Sue Foster is a London-based partner at Mintz Levin. She has a gift for explaining the subtleties in the EU General Data Protection Regulation (GDPR). In this first part of our interview, Foster discusses how the GDPR’s new extraterritoriality rule would place US companies under the law’s data obligations.
In the blog, we’ve written about some of the implications of the GDPR’s Article 3, which covers the law’s territorial scope. In short: if you market online to EU consumers — web copy, say, in the language of some EU country — then you’ll fall under the GDPR. And this also means you would have to report data exposures under the GDPR’s new 72-hour breach rule.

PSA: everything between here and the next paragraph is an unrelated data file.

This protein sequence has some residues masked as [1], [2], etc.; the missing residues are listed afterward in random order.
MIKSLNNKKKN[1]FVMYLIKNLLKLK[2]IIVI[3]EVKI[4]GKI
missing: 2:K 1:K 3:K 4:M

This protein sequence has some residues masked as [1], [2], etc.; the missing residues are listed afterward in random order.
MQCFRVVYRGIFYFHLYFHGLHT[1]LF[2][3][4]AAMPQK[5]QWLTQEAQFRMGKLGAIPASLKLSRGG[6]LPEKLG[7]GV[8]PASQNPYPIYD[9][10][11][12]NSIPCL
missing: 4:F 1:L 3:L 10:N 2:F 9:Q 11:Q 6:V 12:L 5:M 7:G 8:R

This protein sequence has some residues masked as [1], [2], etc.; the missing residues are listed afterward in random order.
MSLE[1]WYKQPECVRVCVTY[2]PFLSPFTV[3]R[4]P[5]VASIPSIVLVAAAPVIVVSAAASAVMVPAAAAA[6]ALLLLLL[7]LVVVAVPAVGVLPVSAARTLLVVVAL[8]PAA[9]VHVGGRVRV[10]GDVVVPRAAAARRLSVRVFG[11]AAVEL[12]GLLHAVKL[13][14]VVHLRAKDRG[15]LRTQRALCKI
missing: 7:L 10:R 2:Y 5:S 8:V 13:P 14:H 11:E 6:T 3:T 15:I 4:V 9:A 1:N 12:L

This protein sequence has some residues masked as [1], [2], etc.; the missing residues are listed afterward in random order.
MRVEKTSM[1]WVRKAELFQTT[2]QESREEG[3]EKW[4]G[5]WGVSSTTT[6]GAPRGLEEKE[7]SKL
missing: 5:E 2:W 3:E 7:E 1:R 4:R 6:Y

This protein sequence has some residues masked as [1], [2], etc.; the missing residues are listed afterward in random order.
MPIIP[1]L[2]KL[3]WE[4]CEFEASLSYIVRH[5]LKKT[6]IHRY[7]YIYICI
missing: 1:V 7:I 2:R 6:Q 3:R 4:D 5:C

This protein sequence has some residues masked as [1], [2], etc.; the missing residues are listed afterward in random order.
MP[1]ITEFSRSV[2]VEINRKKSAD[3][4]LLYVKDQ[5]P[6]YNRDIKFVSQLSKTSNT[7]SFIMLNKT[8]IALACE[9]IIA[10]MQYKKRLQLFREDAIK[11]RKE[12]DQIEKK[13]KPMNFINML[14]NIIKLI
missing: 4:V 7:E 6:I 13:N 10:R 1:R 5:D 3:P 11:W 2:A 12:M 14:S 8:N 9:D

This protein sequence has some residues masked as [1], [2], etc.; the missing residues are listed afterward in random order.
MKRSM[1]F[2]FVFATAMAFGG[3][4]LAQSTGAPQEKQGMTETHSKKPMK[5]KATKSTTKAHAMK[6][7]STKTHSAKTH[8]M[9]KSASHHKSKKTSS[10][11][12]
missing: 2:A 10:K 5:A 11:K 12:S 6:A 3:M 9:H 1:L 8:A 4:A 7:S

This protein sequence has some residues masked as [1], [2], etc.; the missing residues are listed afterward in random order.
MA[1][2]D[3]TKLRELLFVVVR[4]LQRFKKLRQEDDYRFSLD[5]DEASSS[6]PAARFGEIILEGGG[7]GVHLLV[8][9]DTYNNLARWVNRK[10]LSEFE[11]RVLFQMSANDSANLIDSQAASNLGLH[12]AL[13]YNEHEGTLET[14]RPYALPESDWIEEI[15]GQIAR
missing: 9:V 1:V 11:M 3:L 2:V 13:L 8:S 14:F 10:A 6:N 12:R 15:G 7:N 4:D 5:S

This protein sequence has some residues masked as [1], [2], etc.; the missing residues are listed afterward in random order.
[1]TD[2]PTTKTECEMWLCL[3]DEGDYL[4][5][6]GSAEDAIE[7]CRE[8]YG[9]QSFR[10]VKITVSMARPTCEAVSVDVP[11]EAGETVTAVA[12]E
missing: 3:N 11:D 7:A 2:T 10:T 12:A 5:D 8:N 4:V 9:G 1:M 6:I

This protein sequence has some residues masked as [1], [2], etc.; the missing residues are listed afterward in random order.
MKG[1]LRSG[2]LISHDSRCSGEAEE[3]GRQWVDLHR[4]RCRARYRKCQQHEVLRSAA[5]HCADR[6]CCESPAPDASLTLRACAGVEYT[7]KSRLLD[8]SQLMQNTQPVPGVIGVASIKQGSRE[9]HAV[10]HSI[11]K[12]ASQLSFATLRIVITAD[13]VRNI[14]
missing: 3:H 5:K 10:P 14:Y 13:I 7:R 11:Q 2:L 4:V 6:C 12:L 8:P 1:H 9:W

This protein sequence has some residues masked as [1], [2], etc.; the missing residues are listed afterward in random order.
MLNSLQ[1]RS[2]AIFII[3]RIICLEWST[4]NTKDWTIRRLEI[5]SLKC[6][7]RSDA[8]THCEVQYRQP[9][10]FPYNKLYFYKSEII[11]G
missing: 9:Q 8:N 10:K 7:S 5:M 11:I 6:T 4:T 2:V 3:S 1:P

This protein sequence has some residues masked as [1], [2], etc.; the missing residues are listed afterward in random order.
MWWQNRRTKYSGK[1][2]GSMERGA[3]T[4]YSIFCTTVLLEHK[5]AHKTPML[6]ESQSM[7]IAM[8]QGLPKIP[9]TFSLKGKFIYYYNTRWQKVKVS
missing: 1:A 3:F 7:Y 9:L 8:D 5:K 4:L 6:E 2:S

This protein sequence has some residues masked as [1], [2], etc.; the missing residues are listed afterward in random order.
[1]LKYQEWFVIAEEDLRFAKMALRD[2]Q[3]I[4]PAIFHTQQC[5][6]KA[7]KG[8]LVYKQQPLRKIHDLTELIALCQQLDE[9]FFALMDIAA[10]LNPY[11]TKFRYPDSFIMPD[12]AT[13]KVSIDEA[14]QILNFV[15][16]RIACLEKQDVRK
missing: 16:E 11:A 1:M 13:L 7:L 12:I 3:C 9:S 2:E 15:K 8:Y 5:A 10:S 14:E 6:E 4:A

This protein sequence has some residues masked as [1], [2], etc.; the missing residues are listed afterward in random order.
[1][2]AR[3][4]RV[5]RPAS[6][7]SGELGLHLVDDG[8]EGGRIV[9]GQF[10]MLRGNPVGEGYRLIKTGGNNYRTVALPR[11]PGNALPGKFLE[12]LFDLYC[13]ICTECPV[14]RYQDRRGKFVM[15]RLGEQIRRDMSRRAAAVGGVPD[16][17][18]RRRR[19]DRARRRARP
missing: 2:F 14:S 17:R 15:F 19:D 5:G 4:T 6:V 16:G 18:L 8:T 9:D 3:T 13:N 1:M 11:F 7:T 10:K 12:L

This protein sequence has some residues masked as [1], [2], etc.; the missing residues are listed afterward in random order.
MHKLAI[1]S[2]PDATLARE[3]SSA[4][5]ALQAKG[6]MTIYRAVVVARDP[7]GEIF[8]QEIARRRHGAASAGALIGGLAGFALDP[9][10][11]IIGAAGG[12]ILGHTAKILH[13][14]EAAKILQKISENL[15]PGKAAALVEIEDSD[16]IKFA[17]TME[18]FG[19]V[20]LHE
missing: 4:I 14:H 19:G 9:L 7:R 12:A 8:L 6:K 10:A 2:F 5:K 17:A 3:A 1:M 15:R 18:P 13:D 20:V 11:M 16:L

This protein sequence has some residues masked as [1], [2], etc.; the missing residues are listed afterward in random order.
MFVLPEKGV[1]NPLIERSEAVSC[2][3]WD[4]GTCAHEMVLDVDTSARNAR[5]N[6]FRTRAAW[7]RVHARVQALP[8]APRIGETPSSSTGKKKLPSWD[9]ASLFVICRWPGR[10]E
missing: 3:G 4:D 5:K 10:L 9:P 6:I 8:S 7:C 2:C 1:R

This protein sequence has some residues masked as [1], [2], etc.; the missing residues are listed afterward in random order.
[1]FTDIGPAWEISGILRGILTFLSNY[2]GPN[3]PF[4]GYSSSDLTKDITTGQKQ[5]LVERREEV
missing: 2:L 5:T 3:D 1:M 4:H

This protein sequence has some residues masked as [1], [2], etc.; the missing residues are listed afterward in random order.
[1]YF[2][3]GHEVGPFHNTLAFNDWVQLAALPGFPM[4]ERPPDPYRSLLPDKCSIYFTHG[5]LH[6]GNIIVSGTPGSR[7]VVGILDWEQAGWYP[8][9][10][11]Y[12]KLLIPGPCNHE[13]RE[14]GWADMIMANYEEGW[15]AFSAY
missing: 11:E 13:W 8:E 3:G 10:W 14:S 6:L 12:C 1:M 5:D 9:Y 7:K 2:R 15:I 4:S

Foster points out that if a US company happens to attract EU consumers through their overall marketing, they would not fall under the law.
So a cheddar cheese producer from Wisconsin whose web site gets the attention and business of French-based frommage lovers is not required to protect their data at the level of the GDPR.
There’s another snag for US companies, an update to the EU’s ePrivacy Directive, which places restrictions on embedded communication services. Foster explains how companies, not necessarily ISPs, that provide messaging — that means you WhatsApp, Skype, and Gmail — would fall under this law’s privacy rules.
Sue’s insights on these and other topics will be relevant to both corporate privacy officers and IT security folks.